I myself haven’t seen a therapist since college, and at the time, I was diagnosed with depression. But I never addressed it. I’d like to now, but I am having a hard time making myself follow through.
Can I tell her to limit how much she puts on me? Or should I accept that in order to help her through her mental-illness journey, this is what is required of me? How can I balance that with my own needs?
These are challenging times, and you, like so many, are doing your best to cope with the coronavirus outbreak. Even so, I can imagine that feeling obligated to manage your sister’s anxiety only adds to the difficulty. The good news is that living through this moment might help you see something about your relationship with your sister that was harder to see during normal times: namely, that your sister was never the only one struggling with her condition.
What I mean is this: Mental-health conditions such as depression, anxiety, bipolar disorder, eating disorders, addiction, and schizophrenia shape the dynamics of an entire family. Sometimes the person with the condition is a parent, and this affects not only that person’s partner, but also his or her children. Other times the person with the condition is a child, and this affects the child’s parents as well as any siblings. Each family member will feel a range of emotions that might include worry, anger, helplessness, dread, or resentment, and each will respond in his or her own way. One person might try to “save” the struggling family member, another might avoid getting too close or even completely disengage, while another might stuff down her own needs and feelings in order to be “easy” and not add to the family’s collective stress.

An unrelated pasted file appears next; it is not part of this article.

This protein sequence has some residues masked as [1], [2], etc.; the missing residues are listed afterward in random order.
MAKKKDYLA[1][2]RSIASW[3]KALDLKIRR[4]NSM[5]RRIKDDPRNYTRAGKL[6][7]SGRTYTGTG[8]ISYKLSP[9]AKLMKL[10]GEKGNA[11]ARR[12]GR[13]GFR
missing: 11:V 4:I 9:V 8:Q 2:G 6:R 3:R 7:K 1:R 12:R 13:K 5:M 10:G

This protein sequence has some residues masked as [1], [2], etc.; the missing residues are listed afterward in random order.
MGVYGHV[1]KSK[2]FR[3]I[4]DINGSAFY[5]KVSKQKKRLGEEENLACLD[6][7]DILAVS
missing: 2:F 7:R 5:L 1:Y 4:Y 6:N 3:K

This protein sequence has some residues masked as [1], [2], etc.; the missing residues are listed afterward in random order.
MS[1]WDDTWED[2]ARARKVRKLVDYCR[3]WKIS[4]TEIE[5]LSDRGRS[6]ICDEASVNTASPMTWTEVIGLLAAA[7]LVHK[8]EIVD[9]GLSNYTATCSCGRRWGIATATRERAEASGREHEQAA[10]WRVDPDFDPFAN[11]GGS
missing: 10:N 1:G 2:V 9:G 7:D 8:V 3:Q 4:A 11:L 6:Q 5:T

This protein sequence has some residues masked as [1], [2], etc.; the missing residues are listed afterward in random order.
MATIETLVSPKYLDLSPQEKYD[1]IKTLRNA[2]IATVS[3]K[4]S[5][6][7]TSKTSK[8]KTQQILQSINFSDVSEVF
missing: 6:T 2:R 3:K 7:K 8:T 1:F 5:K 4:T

Read: Dear Therapist’s guide to staying sane during a pandemic
To improve your relationship with your sister in the present, you’ll need to consider what role you took on in the family dynamic, because these roles tend to persist into adulthood in some form, and when this happens, the now-adult sibling gets stuck. Any of these roles may have been adaptive while growing up—a child finds a way to cope—but they constrain the person as an adult. That might be why you’re asking whether you have a right to set boundaries, a right to protect your psyche, a right to consider your own needs—in short, a right to live your life and not your sister’s life for her. The child who felt like she had no alternative (she didn’t choose to live in a house with this particular sibling) grows into an adult who has trouble seeing how free she has become.
To see the freedom you have now, start by exploring how growing up with your sister affected you and continues to do so. For instance, when she had “aggressive outbursts,” perhaps you felt scared, or angry, or unsafe. Maybe you felt invisible or neglected if your parents paid more attention to your sister because she took up so much air in the house, and if much of their energy was spent trying to help her while also managing their own complicated feelings toward her. Maybe whatever was going on in the house left you teetering between resenting your sister and feeling responsible for her well-being. And maybe all of this led you to question, even when you were diagnosed with depression, whether you deserve to be the focus of your own attention.